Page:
“Georgia tries to show over the years that they’re not just looking for security from NATO, that they are ready to contribute to the collective security element,” George Kent, Deputy Assistant Secretary of State for European and Eurasian Affairs stated at the online discussion by Turkish Heritage Foundation.
“I think that when it comes to the South Caucasus, oftentimes when NATO enters the discussion, it is vis-a-vis the relationship with Georgia, which is, I would say, the most of the countries which have described their aspirations to include joining NATO or Euro Atlantic community, for instance, in the NATO-led mission in Afghanistan.
Georgia currently is the fourth largest troop contributor overall and is the largest non-NATO contributor. I think what Georgia has done over the years is try to show that they’re not just looking for security from NATO, that they are ready to contribute to the collective security element, which is at the core of the NATO concept and have done so with the highest per capita casualties in Afghanistan of any NATO member. They’ve suffered over 30 deaths and several hundred injuries over the years of the mission in Afghanistan.
So I think the Georgians have always been pushing the envelope for what’s possible. Certainly, they would love to have some sort of permanent presence in Georgia and interim. So I think when it comes to the South Caucasus, that’s the primary conversation is about Georgia and its aspirations.
I will say, since it’s oftentimes come up when I’m talking to Georgian officials, that part of the challenge is it’s not enough to join NATO to show that you’re really ready and willing to fight alongside NATO countries, that NATO, in addition to being a military alliance, is a collection of countries with shared values.
And I think is the domestic drama currently in Georgia shows it’s that set of concerns or issues that actually is one of the key hindrances to Georgia’s aspirations, advancing along with the very difficult situation with Russia occupying 20 per cent of its territory in Abkhazia and South Ossetia Tskhinvali region,” George Kent declared.
In the same statement, Kent once again criticized the platform of regional cooperation initiated by Russia and Turkey, saying that Russia uses regional conflicts for its purposes and does not seek to resolve them.
“I think that ultimately going back to the 3+3 conversation and the comment that Turkish colleague has mentioned. It’s not an either-or, it’s not exclusionary, but the very concept of a 3+3 mechanism predicated on Russia being involved in negotiating when it occupies 20 per cent of Georgia against its own commitments to President Sarkozy of France, made in 2008 that they would allow full humanitarian access, which they haven’t, and they would withdraw their troops to their positions pre-2008 conflict, which they haven’t, I think shows the challenge that in trying to come up with architecture to approach the regional challenges, I think that will remain an enduring one.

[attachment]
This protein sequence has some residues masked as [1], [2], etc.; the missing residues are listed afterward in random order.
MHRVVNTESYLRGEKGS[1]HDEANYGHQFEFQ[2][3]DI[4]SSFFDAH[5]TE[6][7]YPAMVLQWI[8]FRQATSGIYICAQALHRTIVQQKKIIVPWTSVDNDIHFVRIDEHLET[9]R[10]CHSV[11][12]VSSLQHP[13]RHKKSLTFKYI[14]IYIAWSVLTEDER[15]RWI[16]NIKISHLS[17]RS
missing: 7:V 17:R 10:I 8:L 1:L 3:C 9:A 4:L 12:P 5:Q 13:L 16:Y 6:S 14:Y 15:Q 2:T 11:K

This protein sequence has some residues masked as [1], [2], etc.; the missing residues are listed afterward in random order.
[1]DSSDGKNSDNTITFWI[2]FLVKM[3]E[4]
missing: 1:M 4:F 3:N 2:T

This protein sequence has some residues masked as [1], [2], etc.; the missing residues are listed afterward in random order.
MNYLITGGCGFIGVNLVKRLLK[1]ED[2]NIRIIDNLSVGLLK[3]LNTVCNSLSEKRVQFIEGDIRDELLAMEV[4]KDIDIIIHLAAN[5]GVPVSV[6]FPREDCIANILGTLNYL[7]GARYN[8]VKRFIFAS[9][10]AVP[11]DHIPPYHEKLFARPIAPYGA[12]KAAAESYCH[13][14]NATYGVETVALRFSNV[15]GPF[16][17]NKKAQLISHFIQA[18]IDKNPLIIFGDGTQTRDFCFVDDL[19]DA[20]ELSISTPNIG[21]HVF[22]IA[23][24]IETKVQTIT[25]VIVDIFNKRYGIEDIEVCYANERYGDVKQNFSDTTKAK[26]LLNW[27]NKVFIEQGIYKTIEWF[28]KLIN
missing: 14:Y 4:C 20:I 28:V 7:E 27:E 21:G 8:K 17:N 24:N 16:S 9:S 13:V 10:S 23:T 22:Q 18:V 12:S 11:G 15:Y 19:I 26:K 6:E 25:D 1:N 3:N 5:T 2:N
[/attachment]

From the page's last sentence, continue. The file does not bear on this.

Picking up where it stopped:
And so I think, again, that’s the challenge that Georgia faces. There is a mechanism to address that is connected to the OSCE, not NATO. It’s the Geneva International Discussions. And there have been, I think, 54 fruitless rounds of trying to convince the Russians to live up to their obligations. That’s very similar to the conversations that have been happening on Transdnistria and Moldova since the 1990s, where President Yeltsin committed in 1999 at the Istanbul summit to have Russian troops out of Moldova and Transdnistria by the end of 2001.
And we’re now six years past the Russian Putin commitment to getting out of Ukraine by the end of 2015. So I think that does show the challenge collectively that our countries face when we are committed to trying to bring peaceful prosperity to regions. There is a common denominator, unfortunately, and it oftentimes does come back to Russia.
And so I think while it is, we all welcome the end of the fighting that occurred last November when Putin imposed terms. I suspect that’s going to be a bumpy five years. That was the agreement supposed to be renewable. And I anticipate increasing dissatisfaction on the part of Russia, on the approaches that the Russian peacekeepers currently seem to be settling in for a long haul and going back. And as one Georgian deputy foreign minister said last November, this is where we were in 1998. Soon enough, Azerbaijan will be where we were in 2008 and shortly thereafter they’ll be where we are today. And so I think that’s rather pessimistic. But it may be a realistic take on how Russia manipulates conflict to their own benefit without looking to solve the problem in allowing the countries to go forward,” George Kent concluded.